‘This prospective study reveals that sleep deficiency at baseline, when the average age of participants was 76 years old, was associated with double the risk of incident dementia and all-cause mortality over the next four to five years,’ said senior study author, Charles Czeisler, chief of the Division of Sleep and Circadian Disorders.
‘These data add to the evidence that sleep is important for brain health and highlight the need for further research on the efficacy of improving sleep and treating sleep disorders on the risk of Alzheimer’s disease and mortality.’
Researchers acknowledge several limitations to their study – most notably, it did not establish cause and effect, and so can’t conclusively state that lack of sleep and poor sleep quality causes dementia.
‘Future research must be undertaken to consider the causal relationship between sleep and incident dementia and all-cause mortality among older adults,’ they say in the study, which has been published in the journal Aging.
The study does, however, back up previous findings – last year, sleep inefficiency, or spending too much time wide awake in bed, was associated with a 24 per cent greater chance of cognitive decline.
The study, published in the Journal of Neurology, Neurosurgery, & Psychiatry, didn’t determine whether or how sleep problems directly cause cognitive decline or dementia.
However, lead study author Dr Wei Xu of Qingdao University in China said sleep problems might lead to cognitive impairment by causing inflammation of tissue in the central nervous system, including the brain and spinal cord.
Sleep difficulties might also lead cognitive problems by causing or exacerbating cerebral hypoxia – a reduction in oxygen supply in the brain, Dr Xu added.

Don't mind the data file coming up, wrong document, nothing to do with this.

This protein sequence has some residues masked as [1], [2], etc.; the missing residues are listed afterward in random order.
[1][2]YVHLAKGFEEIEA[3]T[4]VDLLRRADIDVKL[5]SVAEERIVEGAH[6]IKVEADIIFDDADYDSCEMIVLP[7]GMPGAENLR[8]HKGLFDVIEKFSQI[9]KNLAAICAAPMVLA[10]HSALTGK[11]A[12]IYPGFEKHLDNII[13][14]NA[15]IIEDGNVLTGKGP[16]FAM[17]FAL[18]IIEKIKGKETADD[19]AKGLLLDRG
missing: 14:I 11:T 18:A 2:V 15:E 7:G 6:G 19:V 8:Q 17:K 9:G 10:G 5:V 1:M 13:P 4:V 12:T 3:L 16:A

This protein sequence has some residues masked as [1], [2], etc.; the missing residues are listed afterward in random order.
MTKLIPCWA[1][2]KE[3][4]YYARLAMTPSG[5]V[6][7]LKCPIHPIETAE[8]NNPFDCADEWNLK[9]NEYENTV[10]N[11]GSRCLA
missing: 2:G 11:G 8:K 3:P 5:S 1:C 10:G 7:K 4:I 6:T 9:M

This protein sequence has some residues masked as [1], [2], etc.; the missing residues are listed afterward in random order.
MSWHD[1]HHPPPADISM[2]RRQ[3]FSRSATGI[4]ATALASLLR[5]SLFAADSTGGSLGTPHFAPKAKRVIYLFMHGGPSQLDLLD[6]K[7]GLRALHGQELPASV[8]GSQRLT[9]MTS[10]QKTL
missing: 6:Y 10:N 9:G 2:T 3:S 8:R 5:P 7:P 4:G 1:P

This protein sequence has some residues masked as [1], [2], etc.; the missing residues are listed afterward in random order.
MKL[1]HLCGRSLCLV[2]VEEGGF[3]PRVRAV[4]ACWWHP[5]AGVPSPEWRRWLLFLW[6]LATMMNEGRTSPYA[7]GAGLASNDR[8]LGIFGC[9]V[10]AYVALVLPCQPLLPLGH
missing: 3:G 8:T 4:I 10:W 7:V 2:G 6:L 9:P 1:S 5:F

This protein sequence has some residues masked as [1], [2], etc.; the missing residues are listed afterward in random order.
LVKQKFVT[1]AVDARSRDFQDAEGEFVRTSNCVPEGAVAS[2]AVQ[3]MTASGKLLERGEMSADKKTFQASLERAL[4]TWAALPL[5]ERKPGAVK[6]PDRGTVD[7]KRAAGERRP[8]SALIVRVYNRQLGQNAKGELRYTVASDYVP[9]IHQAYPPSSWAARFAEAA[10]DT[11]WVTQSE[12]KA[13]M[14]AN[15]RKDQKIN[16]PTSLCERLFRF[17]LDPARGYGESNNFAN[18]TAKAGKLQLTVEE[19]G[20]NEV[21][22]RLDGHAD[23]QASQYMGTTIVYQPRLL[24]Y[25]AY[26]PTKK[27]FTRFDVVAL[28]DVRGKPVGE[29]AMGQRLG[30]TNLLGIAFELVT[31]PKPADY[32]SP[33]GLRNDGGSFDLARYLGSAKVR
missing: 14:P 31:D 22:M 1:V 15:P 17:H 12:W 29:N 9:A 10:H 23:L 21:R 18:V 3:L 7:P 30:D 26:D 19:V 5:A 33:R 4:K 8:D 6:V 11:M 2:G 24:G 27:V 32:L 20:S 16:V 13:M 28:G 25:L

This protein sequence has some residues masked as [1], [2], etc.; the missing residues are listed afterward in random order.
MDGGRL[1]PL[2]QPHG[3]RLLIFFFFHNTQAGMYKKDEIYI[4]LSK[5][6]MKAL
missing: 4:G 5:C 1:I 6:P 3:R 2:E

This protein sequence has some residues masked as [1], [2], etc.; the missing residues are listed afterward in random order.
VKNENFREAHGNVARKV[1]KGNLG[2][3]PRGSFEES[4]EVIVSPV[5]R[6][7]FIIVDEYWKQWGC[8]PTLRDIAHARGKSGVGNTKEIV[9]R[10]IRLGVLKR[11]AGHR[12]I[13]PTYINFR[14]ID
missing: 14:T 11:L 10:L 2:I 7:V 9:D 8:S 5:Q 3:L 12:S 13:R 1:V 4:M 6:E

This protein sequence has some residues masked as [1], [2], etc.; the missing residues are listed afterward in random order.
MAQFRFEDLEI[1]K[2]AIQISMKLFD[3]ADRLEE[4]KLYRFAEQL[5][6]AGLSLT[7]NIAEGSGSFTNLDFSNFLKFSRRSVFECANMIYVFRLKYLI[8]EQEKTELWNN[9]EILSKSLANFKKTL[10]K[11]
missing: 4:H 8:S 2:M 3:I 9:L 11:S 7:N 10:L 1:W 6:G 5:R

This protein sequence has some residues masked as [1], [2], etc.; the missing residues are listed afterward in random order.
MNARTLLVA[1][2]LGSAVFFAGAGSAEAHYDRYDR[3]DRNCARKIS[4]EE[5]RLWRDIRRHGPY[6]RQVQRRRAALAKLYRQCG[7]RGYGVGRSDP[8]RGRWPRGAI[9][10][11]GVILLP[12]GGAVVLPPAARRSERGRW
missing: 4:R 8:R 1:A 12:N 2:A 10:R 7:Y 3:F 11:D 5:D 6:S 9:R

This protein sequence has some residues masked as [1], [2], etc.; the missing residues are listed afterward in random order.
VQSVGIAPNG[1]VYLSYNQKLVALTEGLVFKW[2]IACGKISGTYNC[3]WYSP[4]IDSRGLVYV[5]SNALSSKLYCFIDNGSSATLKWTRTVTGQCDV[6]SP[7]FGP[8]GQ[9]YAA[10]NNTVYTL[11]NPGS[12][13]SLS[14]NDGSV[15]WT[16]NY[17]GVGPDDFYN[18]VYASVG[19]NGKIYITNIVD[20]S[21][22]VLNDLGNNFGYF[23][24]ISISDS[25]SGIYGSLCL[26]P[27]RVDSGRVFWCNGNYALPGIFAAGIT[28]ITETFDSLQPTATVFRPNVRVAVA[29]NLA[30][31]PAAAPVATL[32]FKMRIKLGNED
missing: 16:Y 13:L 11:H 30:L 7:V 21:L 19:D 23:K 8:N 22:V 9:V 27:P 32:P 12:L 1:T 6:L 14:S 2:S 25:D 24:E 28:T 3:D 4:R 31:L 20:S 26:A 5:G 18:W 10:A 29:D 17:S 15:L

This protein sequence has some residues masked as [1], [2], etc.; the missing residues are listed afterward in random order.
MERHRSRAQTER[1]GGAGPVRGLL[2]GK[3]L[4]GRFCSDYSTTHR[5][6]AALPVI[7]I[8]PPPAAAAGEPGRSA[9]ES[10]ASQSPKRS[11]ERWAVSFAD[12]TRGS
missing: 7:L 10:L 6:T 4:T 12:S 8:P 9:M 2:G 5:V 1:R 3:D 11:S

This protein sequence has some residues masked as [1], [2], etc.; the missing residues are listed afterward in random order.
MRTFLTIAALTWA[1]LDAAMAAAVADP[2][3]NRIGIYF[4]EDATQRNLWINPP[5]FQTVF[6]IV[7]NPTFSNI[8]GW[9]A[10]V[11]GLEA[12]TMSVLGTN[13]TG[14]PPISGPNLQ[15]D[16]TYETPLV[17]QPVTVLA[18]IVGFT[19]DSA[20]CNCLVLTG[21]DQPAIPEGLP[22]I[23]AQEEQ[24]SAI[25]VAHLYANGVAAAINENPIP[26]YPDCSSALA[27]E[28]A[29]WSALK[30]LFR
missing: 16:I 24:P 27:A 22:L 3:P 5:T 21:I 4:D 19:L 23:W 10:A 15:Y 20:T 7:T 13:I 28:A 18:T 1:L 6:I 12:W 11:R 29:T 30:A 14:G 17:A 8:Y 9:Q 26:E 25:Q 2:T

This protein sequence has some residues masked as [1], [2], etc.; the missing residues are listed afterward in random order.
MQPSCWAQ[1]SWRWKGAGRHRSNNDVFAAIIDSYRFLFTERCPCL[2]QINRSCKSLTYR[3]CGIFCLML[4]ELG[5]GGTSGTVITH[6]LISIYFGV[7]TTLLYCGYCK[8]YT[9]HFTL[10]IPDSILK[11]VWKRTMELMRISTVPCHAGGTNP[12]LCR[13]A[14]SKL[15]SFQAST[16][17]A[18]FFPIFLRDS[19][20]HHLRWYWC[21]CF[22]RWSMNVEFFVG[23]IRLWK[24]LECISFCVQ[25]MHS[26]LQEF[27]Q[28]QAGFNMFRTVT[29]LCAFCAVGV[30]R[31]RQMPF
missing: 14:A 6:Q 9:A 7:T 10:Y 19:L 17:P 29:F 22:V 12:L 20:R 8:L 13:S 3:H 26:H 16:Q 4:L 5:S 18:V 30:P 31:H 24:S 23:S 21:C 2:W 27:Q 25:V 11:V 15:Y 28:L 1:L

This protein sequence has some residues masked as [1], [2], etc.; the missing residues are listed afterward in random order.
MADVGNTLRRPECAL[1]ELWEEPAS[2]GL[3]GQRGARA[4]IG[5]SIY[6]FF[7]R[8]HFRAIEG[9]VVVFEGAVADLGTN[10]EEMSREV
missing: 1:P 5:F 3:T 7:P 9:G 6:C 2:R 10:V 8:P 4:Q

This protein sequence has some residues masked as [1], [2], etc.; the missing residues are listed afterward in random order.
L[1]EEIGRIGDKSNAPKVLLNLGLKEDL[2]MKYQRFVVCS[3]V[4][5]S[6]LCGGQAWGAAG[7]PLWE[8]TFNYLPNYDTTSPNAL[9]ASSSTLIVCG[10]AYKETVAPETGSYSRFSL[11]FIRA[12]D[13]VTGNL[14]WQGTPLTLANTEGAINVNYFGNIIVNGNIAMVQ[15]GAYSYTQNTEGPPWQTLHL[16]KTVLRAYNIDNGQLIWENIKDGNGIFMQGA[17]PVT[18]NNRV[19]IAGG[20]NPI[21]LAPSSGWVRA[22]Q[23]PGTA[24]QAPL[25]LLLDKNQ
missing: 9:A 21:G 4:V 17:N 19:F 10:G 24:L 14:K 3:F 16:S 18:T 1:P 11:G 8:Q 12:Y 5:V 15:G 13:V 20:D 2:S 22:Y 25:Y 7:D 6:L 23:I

In addition, sleep problems could make the brain less efficient at removing waste and contribute to loss of brain cells or atrophy in key regions of the brain.
Dr Jeffrey Illif, a brain scientist at Oregon Health and Science University, previously said ‘changes in sleep habits may actually be setting the stage’ for dementia.
in 2013, Dr Illif was involved in a study that revealed too little sleep can speed up development of sticky amyloid plaques, associated with Alzheimer’s.
That study uncovered the cleansing process that takes place in the brain during sleep.
Dr Illif said: ‘The fluid that’s normally on the outside of the brain – cerebrospinal fluid – it’s a clear, clear fluid – it actually begins to recirculate back into and through the brain along the outsides of blood vessels.’
On the other hand, a 2019 study found people who slept for nine hours or more per night showed a significant decline in memory and language skills, early markers of dementia.
WHAT IS DEMENTIA? THE KILLER DISEASE THAT ROBS SUFFERERS OF THEIR MEMORIES
Dementia is an umbrella term used to describe a range of neurological disorders
A GLOBAL CONCERN
Dementia is an umbrella term used to describe a range of progressive neurological disorders (those affecting the brain) which impact memory, thinking and behaviour.
There are many different types of dementia, of which Alzheimer’s disease is the most common.
Some people may have a combination of types of dementia.
Regardless of which type is diagnosed, each person will experience their dementia in their own unique way.
Dementia is a global concern but it is most often seen in wealthier countries, where people are likely to live into very old age.
HOW MANY PEOPLE ARE AFFECTED?
The Alzheimer’s Society reports there are more than 850,000 people living with dementia in the UK today, of which more than 500,000 have Alzheimer’s.
It is estimated that the number of people living with dementia in the UK by 2025 will rise to over 1 million.
In the US, it’s estimated there are 5.5 million Alzheimer’s sufferers. A similar percentage rise is expected in the coming years.
As a person’s age increases, so does the risk of them developing dementia.
Rates of diagnosis are improving but many people with dementia are thought to still be undiagnosed.
IS THERE A CURE?
Currently there is no cure for dementia.
But new drugs can slow down its progression and the earlier it is spotted the more effective treatments are.
Source: Alzheimer’s Society